Narratives of secondary traumatic stress : stories of struggle and hope




Arvay, Marla Jean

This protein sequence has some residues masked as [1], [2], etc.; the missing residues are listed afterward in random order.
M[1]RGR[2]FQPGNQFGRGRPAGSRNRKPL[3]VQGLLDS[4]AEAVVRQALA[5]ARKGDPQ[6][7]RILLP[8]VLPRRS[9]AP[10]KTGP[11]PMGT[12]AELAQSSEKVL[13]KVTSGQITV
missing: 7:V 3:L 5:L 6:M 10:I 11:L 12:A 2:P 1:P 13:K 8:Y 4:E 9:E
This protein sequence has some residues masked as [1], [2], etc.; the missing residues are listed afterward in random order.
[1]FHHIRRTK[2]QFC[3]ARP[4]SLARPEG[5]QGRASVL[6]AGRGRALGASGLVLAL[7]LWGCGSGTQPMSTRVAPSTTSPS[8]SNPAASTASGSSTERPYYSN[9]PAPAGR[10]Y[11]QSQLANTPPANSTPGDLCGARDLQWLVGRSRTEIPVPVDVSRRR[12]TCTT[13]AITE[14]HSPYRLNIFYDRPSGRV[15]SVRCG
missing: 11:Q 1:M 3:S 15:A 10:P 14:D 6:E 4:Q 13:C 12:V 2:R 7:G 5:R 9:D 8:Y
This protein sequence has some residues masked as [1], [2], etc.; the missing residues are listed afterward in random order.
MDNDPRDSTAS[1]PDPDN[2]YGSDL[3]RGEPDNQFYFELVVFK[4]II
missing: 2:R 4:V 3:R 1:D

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Even though posttraumatic stress theory has been extensively developed in the psychological and medical literature, development of secondary traumatic stress theory is still in its infancy. The traumatology literature reveals a focus on traumatized victims and, with few exceptions, excludes those who are secondarily traumatized (Figley, 1995). Secondary, or vicarious, trauma has become more topical over the past 7 years. Claims have recently been made that counselors working in the field of trauma are vulnerable and at risk for developing trauma symptoms similar to those experienced by their traumatized clients. Descriptors such as “compassion fatigue” (Figley, 1995), “traumatic countertransference” (Herman, 1992), and “contact victimization” (Courtois, 1988) are used in the trauma literature to capture the essence of this phenomenon, which is thought to be a natural consequence of knowing about a traumatizing event experienced by a significant other. For a trauma counselor, this significant other is the client with whom a caring and often long-term relationship has been established. The American Psychiatric Association’s (1994) fourth edition of the Diagnostic and Statistical Manual of Mental Disorders (DSM-IV) refers to a secondary traumatic stress reaction, but omits discussion of the implications. Empirical research on secondary traumatic stress is minimal: Most focuses on survey data that report incidence levels and correlate demographic variables and symptoms. Qualitative research into the lived experience of counselors working in the field of trauma is absent from the literature. This research study is an investigation into the meanings of experiences of struggling with secondary traumatic stress. The researcher sought to answer the question, “What meanings do trauma counselors make of their struggles with secondary traumatic stress?” Four counselors working in the field of trauma co-constructed narratives on their struggles with secondary traumatic stress. Three conversations were held with each participant. A reflexive narrative method was designed for data collection and narrative analyses were conducted at three levels of interpretation; (a) textual interpretation of the research conversations, (b) interpretation of the research interactions, and (c) four collaborative interpretive readings of the narrative accounts. Narrative analyses generated the following salient aspects of the participants’ struggles with secondary traumatic stress: (a) struggling with changing beliefs, (b) intrapsychic struggles, (c) struggling with the therapeutic relationship, (d) work-related struggles, (e) struggling with social support, (f) struggling with power issues, and (g) struggling with physical illness. Implications for professional practice, research, and education were addressed.